2. If JavaScript were detached from the client and server platforms, the pressure of being a monoculture would be lifted — the next iteration of the JavaScript language or run-time would no longer have to please every developer in the world, but instead could focus on pleasing a much smaller audience of developers who love JavaScript and thrive with it, while enabling others to move to alternative languages or run-times.
    1. Goal: Give bug trackers like bugsnag access to sprockets generated source maps.
    2. If you don't mind putting the sourcemap url in the minified JS
    3. minified_url: MINIFIED_URL_PATH, source_map: HTTP::FormData::File.new(LOCAL_SOURCEMAP_PATH)
    4. //= link application.js.map
    5. While I understand orgs wanting not to expose their unminified source, it's security through obscurity (meaning it's not adding any real security).
    6. The only place I can find it is in the sprockets-rails gem. javascript_include_tag calls this: def find_debug_asset(path) if asset = find_asset(path, pipeline: :debug) raise_unless_precompiled_asset asset.logical_path.sub('.debug', '') asset end end
    1. Sentry supports un-minifying JavaScript via Source Maps. This lets you view source code context obtained from stack traces in their original untransformed form, which is particularly useful for debugging minified code (e.g. UglifyJS), or transpiled code from a higher-level language (e.g. TypeScript, ES6).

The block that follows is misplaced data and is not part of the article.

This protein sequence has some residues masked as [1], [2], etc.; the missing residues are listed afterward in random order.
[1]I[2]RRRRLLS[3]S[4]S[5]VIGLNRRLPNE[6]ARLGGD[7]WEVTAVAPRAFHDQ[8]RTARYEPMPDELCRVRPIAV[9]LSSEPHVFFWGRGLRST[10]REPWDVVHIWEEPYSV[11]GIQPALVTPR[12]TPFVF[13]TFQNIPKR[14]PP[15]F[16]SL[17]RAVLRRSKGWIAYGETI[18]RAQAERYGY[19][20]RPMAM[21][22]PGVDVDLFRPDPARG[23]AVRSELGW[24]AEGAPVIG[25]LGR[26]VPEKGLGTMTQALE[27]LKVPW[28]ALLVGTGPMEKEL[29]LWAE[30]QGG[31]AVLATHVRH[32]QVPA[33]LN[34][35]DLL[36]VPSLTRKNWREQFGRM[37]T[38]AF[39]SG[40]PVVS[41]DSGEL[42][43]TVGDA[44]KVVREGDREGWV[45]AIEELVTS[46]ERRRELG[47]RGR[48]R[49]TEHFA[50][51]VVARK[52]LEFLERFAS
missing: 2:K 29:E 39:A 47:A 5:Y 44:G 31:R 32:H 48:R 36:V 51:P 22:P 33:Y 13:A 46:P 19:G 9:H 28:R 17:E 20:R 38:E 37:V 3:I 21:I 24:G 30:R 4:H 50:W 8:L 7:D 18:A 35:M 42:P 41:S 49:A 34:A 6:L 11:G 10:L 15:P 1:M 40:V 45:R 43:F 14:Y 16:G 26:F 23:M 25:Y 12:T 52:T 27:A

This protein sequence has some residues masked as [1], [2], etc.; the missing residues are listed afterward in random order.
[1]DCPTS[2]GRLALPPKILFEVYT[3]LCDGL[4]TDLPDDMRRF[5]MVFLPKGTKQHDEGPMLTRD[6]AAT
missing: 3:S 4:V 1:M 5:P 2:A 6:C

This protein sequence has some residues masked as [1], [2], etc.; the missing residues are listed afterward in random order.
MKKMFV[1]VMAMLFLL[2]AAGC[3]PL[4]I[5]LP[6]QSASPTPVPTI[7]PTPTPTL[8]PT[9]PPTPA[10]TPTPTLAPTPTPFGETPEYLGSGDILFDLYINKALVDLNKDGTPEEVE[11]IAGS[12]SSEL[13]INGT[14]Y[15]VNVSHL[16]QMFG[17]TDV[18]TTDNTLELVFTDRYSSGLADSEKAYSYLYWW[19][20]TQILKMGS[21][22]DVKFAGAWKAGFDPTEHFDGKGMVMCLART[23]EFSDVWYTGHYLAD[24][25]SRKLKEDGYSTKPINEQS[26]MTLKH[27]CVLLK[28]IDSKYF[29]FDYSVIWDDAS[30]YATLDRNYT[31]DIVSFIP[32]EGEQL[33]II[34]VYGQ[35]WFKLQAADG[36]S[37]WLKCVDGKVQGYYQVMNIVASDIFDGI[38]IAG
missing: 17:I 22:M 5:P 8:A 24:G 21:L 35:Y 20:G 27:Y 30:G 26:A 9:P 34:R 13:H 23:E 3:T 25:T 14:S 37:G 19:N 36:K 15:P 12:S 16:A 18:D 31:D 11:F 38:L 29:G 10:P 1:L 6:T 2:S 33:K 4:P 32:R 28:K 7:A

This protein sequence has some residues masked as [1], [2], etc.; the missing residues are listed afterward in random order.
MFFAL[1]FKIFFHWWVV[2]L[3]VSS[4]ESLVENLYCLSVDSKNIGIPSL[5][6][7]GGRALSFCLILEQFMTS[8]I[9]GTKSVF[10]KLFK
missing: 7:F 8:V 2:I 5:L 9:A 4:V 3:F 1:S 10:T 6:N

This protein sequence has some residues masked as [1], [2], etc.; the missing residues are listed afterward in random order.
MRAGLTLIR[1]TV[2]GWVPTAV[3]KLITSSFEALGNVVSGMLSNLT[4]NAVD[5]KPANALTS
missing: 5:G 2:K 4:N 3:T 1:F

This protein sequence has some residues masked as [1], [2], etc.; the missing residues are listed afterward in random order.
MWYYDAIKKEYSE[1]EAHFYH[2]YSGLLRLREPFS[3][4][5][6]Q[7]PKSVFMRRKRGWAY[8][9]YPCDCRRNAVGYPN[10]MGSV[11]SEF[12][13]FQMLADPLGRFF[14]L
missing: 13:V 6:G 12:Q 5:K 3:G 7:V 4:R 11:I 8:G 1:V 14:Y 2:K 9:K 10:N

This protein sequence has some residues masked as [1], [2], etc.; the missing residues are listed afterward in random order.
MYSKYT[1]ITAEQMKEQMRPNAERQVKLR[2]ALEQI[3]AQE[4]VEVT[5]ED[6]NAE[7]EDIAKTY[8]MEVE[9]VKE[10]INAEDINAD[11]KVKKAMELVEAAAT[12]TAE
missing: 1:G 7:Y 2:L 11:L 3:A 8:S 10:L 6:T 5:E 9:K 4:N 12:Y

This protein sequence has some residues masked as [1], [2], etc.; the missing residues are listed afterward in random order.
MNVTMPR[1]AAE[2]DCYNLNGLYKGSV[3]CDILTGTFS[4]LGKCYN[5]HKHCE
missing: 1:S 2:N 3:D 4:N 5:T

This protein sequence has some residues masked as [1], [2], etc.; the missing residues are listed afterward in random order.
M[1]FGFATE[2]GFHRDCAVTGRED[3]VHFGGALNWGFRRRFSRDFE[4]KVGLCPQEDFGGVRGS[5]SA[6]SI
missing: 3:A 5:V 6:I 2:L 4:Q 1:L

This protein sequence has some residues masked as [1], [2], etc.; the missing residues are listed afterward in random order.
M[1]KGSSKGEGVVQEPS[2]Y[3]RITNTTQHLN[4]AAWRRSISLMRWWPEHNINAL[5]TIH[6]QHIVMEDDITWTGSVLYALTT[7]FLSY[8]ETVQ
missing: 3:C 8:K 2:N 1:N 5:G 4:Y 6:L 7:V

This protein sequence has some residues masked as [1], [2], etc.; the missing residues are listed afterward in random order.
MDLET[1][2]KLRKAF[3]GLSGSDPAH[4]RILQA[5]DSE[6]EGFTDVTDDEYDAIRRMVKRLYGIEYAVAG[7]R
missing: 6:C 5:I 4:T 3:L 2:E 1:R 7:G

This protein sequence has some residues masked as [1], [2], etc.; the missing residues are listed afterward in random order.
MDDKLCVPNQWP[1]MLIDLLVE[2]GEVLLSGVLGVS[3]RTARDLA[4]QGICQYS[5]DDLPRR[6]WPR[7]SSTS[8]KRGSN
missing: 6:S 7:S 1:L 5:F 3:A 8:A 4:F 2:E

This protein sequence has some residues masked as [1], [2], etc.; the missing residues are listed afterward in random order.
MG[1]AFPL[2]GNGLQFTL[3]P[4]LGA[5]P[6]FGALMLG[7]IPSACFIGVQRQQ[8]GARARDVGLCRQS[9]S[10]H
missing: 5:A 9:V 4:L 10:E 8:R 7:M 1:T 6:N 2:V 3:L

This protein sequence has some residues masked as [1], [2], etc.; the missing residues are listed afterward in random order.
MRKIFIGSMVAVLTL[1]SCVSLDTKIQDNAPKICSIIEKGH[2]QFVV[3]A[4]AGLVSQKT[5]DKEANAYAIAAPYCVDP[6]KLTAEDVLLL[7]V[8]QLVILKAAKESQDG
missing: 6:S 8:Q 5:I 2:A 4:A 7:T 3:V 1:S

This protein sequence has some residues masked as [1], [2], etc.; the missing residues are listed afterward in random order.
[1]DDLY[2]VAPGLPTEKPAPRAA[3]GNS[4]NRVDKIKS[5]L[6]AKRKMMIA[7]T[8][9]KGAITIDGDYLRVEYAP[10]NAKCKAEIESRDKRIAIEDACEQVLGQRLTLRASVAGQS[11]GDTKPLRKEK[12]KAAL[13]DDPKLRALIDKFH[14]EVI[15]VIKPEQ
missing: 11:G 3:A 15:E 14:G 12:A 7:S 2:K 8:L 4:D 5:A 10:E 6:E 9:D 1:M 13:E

1. For the $$$ question, nothing comes to mind. These problems i'm hitting up against are larger than a contractor could solve in a few hours of work (which would be hundreds/thousands of dollars).
    2. Yeah, can we pay money to make this go faster? Serious question.
    3. Progress is slow though. I want to change how assets are loaded, the current implementation of "pipelines" is challenging to work with.
    4. Our team is also looking into generating source maps in production/staging for error reporting (via Airbrake).
    5. I want source map in prod too (for error tracking, same as @vincentwoo)
    6. Could you explain your use case in a bit more detail? How are you using source maps without source map comments? Are you uploading them to a bug tracker?
    1. I'm trying to get official time at work to dedicate to source maps, and haven't made much progress there.
    2. Still broken, @cannikin. Nobody's on board to investigate, much less fix it. Please do dig in